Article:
Mirza Asadullah Khan Ghalib was born on December 27; Shamsur Rahman Faruqi died on the 25th, the two momentous events being merely two days apart in the calendar of the month. Indeed, we were waiting anxiously for a word that Faruqi Sahib may have uttered on the occasion, the most intimate and erudite Ghalib’s companion of our epoch as he was, but this time, the string of his breath broke just at the threshold.

This dialectic of cultural gain and loss, of emergence and absence, of sunrise and sundown, all of this plays havoc with us who are left behind. After Faruqi Sahib’s watershed Ghalib studies Tafheem-i-Ghalib [Understanding Ghalib], that appeared like the rising sun for 20 long years in every issue of the periodical Shabkhoon from 1978 to 1988, one cannot imagine entering the world of the great poet without the torch of this leading master lighting the way for us. The periodical was founded and edited single-handedly by Faruqi Sahib himself during a 40-year period (1966-2006), and he named it by the particular appellation not just rhetorically but, in effect, as a declaration, a pronouncement — a breaking-in.

While the compound word shabkoon literally means ‘night blood’, it is a standard expression understood in its derivative meaning of a surprise attack in the dead of the night, a breaking-in that sheds the blood of its victims. But who was the target here? The answer to this question unveils the stature of Faruqi Sahib, showing us his historic revivification of Urdu literature, saving its day from sinking into the darkness of hideous night.

As Faruqi Sahib was growing up, there were two sequential spectacles on the horizons of Urdu literature. On the one hand were the offspring of the British colonial gestations, those who had — so he observed — no more than a half-baked familiarity with Western literary criticism and modes, and suffered from a disparaging inferiority complex.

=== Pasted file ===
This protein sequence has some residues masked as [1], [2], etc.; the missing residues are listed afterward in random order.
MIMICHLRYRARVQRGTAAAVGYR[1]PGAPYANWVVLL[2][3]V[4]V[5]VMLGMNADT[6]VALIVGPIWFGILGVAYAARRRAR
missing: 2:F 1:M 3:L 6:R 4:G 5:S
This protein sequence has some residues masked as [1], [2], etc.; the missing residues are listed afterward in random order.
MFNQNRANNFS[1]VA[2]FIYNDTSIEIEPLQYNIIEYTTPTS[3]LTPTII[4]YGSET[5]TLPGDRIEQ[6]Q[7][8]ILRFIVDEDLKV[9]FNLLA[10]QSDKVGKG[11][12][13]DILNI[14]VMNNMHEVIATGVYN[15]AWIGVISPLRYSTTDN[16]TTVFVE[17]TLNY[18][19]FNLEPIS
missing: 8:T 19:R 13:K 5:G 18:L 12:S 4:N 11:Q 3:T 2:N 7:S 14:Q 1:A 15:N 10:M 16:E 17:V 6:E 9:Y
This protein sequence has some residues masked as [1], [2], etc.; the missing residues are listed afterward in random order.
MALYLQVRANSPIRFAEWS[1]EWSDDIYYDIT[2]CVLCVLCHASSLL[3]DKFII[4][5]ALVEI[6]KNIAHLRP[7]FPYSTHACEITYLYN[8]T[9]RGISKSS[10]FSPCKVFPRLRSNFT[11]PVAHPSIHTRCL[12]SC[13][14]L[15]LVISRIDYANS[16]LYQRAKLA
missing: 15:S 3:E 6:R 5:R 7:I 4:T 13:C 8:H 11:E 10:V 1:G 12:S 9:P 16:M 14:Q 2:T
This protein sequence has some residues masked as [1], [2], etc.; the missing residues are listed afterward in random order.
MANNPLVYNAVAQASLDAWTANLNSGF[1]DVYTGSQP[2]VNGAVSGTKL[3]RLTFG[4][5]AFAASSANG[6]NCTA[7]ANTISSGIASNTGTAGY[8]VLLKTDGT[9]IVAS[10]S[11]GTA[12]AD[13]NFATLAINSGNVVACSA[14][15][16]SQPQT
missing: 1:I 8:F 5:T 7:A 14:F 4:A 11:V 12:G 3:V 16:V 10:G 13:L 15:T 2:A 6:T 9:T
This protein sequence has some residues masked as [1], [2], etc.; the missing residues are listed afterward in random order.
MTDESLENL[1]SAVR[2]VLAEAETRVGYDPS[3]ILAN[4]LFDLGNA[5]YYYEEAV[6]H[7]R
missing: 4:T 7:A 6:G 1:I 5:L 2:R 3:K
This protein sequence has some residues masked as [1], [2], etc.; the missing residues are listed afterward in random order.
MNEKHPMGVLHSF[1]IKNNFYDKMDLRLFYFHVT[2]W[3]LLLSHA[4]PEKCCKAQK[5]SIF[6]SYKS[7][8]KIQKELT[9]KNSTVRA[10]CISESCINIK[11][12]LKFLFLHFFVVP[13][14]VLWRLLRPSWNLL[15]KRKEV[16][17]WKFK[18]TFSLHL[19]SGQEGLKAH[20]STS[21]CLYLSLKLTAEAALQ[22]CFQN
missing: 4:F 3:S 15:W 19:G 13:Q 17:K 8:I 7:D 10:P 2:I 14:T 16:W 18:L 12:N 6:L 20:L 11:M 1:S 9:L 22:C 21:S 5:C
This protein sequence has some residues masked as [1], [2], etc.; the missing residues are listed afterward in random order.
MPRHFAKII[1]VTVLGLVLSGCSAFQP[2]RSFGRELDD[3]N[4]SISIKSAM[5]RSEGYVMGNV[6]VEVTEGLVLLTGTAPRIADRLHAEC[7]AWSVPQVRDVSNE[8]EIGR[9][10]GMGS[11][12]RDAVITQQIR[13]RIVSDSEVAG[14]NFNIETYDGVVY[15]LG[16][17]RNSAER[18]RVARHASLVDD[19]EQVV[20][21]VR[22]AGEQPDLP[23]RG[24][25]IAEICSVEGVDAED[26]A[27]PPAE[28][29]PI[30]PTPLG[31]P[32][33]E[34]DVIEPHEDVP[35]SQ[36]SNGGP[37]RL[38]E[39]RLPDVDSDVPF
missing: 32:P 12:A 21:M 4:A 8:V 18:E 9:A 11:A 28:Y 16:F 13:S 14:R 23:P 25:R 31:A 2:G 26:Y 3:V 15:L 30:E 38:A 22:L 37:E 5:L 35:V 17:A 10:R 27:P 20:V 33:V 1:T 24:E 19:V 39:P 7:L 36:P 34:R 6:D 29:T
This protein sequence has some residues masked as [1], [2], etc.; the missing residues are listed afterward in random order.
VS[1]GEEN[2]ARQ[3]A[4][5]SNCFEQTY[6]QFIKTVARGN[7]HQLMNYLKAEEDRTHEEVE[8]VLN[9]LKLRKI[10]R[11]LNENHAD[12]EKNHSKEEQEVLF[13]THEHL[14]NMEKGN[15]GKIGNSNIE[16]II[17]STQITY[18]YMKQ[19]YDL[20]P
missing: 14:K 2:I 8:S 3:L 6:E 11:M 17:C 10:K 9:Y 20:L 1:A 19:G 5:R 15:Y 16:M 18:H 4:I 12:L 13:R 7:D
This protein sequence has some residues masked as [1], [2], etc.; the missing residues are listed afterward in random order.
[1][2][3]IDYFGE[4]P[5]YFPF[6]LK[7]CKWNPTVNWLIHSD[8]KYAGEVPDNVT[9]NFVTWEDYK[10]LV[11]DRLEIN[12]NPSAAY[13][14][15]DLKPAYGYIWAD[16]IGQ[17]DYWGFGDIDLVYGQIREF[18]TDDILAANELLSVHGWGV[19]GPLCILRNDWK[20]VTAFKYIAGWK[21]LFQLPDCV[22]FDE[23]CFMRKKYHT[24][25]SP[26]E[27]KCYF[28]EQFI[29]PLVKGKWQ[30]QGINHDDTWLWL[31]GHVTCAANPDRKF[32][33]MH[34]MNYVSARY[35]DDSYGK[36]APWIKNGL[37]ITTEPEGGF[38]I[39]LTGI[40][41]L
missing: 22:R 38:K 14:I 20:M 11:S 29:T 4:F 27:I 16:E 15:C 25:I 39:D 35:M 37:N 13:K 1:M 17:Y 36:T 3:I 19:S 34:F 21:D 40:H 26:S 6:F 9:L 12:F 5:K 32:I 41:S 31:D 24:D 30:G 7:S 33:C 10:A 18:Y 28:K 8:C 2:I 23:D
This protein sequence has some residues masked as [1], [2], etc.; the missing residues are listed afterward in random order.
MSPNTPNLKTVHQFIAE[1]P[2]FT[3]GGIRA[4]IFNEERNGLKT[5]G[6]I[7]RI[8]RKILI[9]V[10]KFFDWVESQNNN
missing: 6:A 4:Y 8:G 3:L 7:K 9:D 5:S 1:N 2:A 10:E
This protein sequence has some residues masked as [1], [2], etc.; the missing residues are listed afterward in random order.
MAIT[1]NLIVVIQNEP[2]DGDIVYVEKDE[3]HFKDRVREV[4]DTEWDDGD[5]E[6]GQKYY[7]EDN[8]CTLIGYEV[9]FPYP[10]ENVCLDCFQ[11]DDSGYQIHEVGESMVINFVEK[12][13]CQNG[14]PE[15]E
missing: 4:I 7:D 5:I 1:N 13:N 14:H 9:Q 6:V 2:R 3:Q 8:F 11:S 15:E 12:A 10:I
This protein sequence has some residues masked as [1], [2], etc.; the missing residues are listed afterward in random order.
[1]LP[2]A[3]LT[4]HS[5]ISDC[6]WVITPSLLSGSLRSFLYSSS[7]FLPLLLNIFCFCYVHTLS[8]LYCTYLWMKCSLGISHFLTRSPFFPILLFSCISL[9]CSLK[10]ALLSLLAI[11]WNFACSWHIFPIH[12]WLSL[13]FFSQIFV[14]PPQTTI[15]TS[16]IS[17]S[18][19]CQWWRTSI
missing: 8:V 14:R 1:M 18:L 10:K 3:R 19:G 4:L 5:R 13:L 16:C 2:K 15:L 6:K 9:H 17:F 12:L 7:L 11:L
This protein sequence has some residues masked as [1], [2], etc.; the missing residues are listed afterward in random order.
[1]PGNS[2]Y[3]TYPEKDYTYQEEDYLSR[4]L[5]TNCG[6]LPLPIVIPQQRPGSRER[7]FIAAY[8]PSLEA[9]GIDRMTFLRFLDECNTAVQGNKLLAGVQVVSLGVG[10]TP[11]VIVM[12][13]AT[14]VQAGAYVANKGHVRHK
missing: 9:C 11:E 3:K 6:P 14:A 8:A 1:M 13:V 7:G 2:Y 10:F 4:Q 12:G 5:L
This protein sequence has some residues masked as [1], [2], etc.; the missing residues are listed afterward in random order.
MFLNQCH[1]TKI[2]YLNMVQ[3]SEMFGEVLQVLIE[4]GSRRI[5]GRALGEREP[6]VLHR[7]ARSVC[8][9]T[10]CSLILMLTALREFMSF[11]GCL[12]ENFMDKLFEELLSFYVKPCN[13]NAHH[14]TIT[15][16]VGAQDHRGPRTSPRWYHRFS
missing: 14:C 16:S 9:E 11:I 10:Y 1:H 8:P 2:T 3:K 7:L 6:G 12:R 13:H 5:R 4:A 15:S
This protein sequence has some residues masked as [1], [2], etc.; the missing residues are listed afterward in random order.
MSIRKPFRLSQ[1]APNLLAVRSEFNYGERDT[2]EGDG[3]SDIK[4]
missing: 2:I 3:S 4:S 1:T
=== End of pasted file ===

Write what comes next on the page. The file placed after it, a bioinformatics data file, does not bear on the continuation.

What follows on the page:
In the context of Ghalib, Abdur Rahman Bijnori is an eminent case in point; in his impassioned explication of the Urdu verses of the poet, this exegete looked only on that side of the English Channel, utterly overlooking the side where he himself stood. And in terms of general approaches to Urdu poetry, Sir Syed Ahmad Khan’s nature-obsession is another instance; his counsel to Urdu poets was that they should emulate William Wordsworth.

"As far as I am concerned, I know Western literature, but I do not feel belittled by it."

On the other hand, Faruqi Sahib saw on the near-horizon a spectacle that was claiming the bulk of the Urdu literary world: the Progressive Writers’ Movement. One would be justified to say that this was not so much a literary movement as it was an ideological one. Pushing the unique aesthetics of Urdu poetry into obscurity and flattening the plurality of meanings that a Ghalib generates, the Progressives were proselytising formulaic literature.

Recall that an outstanding poet of our own times, Faiz Ahmed Faiz, was censured by them for not adhering to the formula. Indeed, where Faiz contravened the requirement — a transgression he committed more often than not — he sings sublime songs woven with his signature silk threads. But when — and this happened somewhat infrequently — he succumbs to the formula requirement, his poetry is compromised.